A Police and Crime Commissioner has warned the dire need for mental health support is outstripping the number of hospital beds available – a problem adding to growing pressures on local police resources.
Last week, Kim McGuinness joined Northumbria Police officers to see first-hand how officers respond to 999 mental health callouts, which continue to soar.
Only an hour into the shift a call came in after parents were worried their son who was hearing voices.
Police attended and were joined at the house by an on-call doctor who said the individual needs to be sectioned under Section 2 of the Mental Health Act but not only were there no beds available in the North East, there were none available in the entire country.
This, the Commissioner was told, wasn’t the first time this has happened.
She also heard about a regular caller who felt they could no longer carry on. It frequently falls on officers to attend, spend time with people in crisis and help they try access specialist support – not easy out of hours.
The Commissioner wants to reveal the true demands being placed on overstretched officers who can spend an entire shift filling the shoes of mental health specialists, as NHS and public sector organisations remain underfunded by Government.
Mental health-related incidents in the Northumbria Police force area have increased by 152% since 2017 and Kim McGuinness is calling for urgent investment in mental health services. The College of Policing also estimates police officers spend 20-40% of their time dealing with such incidents.
Everyturn Mental Health, which works on behalf of the NHS and local authorities, provides crisis services to offer practical and emotional support to anyone in mental health crisis backed the Police and Crime Commissioner’s figures and also said its ‘Together in a Crisis’ service (TIAC) has seen an increase of 109% in referrals since 2022.
Northumbria Police and Crime Commissioner, Kim McGuinness, said: “Police officers are being called out and are saving lives – but that’s not fighting crime. It was such a sobering and at times disturbing experience being out with officers attending to calls for concern and this is what our officers see day in day out. They’re dealing with people who need professional help, but our police so often are the first port of call and as I saw for myself – there’s nowhere for them to go. It’s not easy and our officers are doing an amazing job but people in a mental health crisis need to be looked after by healthcare specialists. That’s why Government needs to free up pressure on our police by investing in mental health services. We can’t carry on taking the 24/7 availability of our police for granted.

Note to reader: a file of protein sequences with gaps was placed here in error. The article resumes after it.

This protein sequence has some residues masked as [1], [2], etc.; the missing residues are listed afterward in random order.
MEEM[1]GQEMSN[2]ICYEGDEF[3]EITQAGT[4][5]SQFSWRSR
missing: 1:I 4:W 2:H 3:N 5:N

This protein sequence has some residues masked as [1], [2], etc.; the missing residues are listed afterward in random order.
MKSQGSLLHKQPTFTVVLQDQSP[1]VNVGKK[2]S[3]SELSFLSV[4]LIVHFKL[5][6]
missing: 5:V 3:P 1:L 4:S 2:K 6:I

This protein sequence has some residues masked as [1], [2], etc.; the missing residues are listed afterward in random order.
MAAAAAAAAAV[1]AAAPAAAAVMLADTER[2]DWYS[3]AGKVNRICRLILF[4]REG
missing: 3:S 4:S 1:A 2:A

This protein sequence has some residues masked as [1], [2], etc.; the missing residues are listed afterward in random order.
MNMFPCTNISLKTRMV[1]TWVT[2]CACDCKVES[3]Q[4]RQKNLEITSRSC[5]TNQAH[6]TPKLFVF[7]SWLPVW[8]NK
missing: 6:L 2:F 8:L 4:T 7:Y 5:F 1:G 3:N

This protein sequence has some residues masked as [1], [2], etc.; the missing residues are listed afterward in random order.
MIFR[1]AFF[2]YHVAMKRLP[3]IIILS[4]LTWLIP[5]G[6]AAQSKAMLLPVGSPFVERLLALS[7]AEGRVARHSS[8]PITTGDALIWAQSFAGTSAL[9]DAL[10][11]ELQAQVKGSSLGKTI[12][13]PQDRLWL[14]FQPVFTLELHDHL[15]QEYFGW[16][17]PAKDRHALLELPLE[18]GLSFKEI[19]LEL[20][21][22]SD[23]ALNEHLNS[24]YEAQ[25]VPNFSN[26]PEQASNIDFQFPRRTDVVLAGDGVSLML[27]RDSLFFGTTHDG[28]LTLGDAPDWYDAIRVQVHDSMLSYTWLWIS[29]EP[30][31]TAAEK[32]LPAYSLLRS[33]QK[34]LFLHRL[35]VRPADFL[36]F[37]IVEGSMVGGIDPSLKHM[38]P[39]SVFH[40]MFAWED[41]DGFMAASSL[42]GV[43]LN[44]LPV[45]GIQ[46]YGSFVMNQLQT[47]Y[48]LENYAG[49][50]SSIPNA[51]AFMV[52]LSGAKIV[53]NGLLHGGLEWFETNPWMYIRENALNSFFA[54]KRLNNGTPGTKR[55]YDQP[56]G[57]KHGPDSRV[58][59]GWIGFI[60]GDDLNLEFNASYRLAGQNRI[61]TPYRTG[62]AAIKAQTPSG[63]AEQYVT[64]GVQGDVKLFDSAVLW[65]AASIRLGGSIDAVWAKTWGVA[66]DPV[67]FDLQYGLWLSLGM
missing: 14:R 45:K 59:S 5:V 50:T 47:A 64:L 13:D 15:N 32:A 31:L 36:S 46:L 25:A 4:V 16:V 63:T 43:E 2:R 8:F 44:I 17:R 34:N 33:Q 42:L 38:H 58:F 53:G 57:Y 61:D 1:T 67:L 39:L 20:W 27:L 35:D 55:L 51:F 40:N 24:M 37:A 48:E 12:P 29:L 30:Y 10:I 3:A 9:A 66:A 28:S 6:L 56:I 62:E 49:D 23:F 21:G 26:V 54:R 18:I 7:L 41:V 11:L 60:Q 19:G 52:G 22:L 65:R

“The current system is not only letting people with mental health conditions down, but also our police officers, and the safety and wellbeing of our community. Poor funding of our essential services is the problem. The mental health service has faced cuts and our police have faced drastic cuts themselves. Northumbria Police has had £148 million cut out of its budget since 2010. We’re seeing the very desperate consequences of all this now and things need to change”.
Although she said it is not a long-term solution, last month the Commissioner announced plans to work with a local charity to put specialist mental health workers into the force’s 999 call handling centres – so people can help straight away.